Reviewed by GREG KING

Director: Wong Kar Wai

Stars: Tony Leung, Ziyi Zhang, Qingxiang Wang, Zhang Jin.

We have seen several films already charting the early exploits of Ip Man, the legendary Chinese kung-fu master who taught the young Bruce Lee. In a couple of the films he was played by action star Donnie Yen, who had a credible physical presence to carry off the role. Yen’s films were more accessible and crowd pleasing than this biopic from revered art house director Wong Kar Wai. The dramatic elements somehow seem lacking, and there is also a lack of character detail. Under the measured, stylish direction of Kar Wai, The Grandmaster is not your typical kung-fu film.

Kar Wai was probably the wrong director for this martial arts centric film as he brings more of a leisurely and contemplative pace to the material. He has a wonderfully seductive and rich visual style, and films like In The Mood For Love, My Blueberry Nights and 2046, etc are visually sumptuous, richly textured, elegiac and elegant mood pieces. Kar Wai normally collaborated with Australian cinematographer Christopher Doyle on the exquisite poetic look of his films, until they parted ways.

Here he is working with ace French cinematographer Phillipe Le Sourd (A Good Year, etc), who captures some striking images and seems to complement the director’s visual aesthetic perfectly. One of the highlights is the rain spattered fight sequence shot in a sequence of slow motion shots. But the way in which Le Sourd and Kar Wai concentrate on minor visual details rather than the brutal action of the fight itself lends a perfunctory quality to these scenes.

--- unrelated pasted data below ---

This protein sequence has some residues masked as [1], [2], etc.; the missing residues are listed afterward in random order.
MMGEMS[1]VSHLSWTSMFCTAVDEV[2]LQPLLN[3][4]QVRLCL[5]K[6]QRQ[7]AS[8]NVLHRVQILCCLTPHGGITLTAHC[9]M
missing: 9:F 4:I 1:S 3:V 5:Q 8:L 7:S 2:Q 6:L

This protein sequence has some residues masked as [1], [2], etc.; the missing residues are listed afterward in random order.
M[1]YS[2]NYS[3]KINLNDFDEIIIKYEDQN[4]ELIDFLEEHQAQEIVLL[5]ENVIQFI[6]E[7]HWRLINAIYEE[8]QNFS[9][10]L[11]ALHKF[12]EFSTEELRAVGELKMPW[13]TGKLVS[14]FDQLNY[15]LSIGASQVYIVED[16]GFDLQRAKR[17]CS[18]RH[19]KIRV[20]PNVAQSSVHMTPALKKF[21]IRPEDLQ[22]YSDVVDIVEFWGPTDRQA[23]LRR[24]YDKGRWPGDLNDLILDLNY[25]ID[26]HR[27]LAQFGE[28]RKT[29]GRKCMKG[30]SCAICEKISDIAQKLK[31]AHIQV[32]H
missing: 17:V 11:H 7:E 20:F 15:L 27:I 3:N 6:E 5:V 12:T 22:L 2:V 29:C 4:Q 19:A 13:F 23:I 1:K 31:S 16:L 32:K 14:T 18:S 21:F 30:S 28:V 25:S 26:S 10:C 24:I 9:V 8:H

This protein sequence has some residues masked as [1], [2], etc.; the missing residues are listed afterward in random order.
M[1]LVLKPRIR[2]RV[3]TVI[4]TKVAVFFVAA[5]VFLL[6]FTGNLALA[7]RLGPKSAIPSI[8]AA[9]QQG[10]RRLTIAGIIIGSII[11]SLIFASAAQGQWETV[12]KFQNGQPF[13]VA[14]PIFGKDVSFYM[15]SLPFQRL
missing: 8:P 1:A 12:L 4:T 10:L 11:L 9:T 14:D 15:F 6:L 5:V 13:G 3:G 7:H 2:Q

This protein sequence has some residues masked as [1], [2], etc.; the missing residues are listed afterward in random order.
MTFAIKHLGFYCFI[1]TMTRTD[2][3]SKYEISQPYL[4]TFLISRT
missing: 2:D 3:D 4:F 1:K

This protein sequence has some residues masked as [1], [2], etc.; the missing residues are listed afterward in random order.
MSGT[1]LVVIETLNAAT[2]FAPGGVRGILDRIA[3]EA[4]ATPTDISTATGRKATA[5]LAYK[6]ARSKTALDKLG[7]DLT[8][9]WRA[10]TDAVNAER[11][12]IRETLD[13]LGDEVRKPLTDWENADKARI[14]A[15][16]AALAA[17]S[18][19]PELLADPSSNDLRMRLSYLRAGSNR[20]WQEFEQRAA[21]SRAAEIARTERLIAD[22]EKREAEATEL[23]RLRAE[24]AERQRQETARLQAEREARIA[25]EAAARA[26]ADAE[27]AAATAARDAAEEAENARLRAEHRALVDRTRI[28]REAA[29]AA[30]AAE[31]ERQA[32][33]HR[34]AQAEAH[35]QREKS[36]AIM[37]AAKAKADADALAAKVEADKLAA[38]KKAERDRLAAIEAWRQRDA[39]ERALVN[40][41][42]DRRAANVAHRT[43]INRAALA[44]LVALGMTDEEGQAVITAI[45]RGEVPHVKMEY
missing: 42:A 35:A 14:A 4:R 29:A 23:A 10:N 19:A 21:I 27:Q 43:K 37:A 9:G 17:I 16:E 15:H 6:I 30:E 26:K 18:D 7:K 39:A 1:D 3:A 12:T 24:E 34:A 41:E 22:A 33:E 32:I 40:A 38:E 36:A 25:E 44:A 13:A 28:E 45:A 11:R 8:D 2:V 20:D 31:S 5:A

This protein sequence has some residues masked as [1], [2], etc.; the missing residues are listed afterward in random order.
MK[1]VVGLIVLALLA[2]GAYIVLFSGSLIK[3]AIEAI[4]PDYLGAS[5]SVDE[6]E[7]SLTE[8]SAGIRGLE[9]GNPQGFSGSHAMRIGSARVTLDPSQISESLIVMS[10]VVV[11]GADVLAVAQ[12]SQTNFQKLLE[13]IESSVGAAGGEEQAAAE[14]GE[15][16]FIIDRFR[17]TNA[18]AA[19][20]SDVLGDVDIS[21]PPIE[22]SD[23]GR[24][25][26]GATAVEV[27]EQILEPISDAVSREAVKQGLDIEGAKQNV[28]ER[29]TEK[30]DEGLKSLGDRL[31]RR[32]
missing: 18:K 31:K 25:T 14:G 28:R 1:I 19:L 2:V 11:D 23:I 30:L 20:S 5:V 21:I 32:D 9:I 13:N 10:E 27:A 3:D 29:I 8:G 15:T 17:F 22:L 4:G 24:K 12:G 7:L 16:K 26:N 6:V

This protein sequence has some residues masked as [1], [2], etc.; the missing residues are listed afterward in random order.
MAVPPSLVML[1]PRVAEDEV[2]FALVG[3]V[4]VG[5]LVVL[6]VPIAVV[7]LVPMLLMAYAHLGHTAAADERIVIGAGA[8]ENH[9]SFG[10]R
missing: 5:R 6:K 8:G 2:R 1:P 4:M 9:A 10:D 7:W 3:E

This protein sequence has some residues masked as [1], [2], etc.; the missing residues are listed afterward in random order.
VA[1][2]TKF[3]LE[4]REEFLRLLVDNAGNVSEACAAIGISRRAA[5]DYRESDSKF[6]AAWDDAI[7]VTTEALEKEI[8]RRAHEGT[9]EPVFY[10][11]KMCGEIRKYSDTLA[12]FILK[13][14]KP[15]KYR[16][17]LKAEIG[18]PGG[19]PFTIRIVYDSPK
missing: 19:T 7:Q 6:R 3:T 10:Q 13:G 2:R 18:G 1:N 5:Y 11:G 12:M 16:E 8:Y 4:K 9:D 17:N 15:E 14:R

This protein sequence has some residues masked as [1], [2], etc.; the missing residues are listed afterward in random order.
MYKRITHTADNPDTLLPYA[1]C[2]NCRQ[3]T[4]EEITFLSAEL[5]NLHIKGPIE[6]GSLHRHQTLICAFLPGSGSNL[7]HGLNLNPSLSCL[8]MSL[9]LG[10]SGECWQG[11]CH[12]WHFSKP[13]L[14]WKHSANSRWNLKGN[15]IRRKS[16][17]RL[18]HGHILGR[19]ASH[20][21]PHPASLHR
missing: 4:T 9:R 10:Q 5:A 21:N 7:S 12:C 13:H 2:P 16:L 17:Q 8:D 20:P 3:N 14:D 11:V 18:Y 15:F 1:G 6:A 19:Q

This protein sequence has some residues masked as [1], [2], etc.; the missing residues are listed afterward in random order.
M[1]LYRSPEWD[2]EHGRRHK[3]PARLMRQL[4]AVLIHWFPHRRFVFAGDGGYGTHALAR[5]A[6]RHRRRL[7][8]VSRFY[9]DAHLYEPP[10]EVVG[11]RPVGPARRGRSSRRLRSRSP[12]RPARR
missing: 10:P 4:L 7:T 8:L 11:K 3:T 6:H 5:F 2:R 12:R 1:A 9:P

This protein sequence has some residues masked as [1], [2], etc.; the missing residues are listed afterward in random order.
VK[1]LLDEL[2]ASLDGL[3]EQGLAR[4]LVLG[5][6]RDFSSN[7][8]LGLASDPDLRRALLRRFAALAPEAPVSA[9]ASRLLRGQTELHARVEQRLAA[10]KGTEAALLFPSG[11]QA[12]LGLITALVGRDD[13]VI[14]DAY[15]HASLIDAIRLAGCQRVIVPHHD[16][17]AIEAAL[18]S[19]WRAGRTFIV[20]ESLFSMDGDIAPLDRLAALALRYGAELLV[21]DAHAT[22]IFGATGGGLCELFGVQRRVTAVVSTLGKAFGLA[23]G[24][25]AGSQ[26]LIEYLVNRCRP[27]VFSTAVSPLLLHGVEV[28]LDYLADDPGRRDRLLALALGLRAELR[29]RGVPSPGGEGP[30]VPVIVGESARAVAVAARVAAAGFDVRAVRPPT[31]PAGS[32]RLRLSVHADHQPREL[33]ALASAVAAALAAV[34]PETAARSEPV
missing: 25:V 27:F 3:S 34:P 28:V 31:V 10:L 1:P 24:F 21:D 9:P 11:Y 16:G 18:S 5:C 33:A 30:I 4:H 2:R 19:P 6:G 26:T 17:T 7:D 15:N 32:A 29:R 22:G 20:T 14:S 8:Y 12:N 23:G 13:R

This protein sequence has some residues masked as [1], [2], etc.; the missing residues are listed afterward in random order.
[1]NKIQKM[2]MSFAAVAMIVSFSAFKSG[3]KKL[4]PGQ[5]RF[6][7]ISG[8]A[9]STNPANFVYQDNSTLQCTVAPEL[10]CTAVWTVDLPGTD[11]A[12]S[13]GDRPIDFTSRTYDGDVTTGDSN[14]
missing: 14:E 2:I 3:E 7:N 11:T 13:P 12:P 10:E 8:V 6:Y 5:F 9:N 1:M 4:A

Here veteran actor Tony Leung, a regular in Wong Kar Wai’s films, steps into the role of Ip Man, and he brings more of a brooding quality to the character. Ip Man apparently began training at the age of seven, mastered the fighting style known as Wing Chun, and apparently never lost a fight. Following an old tradition in which champion fighters from the north and south of China fought for honour and prestige, Ip Man is chosen to tackle the best fighter put forward by the Grandmaster (Qingxiang Wang) who is set to retire.

A parallel narrative strain follows the Grandmaster’s granddaughter Gong Er (Zhang Ziyi) as she sets out to avenge the murder of her father at the hands of Ma San (Zhang Jin), his ex-protege, and restore honour to her family. And at times this subplot takes precedence, almost relegating Ip Man to the status of a supporting player in his own biopic. This subplot exploring the unrequited romantic tension between Ip Man and Gong Er adds a melancholy atmosphere, subtle undercurrents of suppressed emotions and a haunting sense of longing to proceedings.

But there is a disjointed and episodic feel to the material. The film covers the period from the late 1930s, when the Japanese invaded China and committed atrocities during the occupation, through to the 1950s, but the sprawling narrative seems to be disjointed and lacks focus. Whether this is a problem with the ambitious script, or a result of a cut down version of the film being released to the international market is unclear. Having reduced the original four hour running time down to 130 minutes for this international version on release necessarily sees some characters and subplots excised from the film.

Technically the film is superb, with gorgeous cinematography, authentic looking period detail and costumes, but dramatically it lacks any real punch (so to speak). But Kar wai’s almost expressionistic take on the material emphasises the atmospheric visuals, introspective musings, and subtle romance ahead of the rousing action, which will disappoint many.

Veteran fight choreographer Yuen Woo-Ping (The Matrix, Crouching Tiger, Hidden Dragon, etc) brings a measured, ballet like precision and gracefulness to the key fight scenes.



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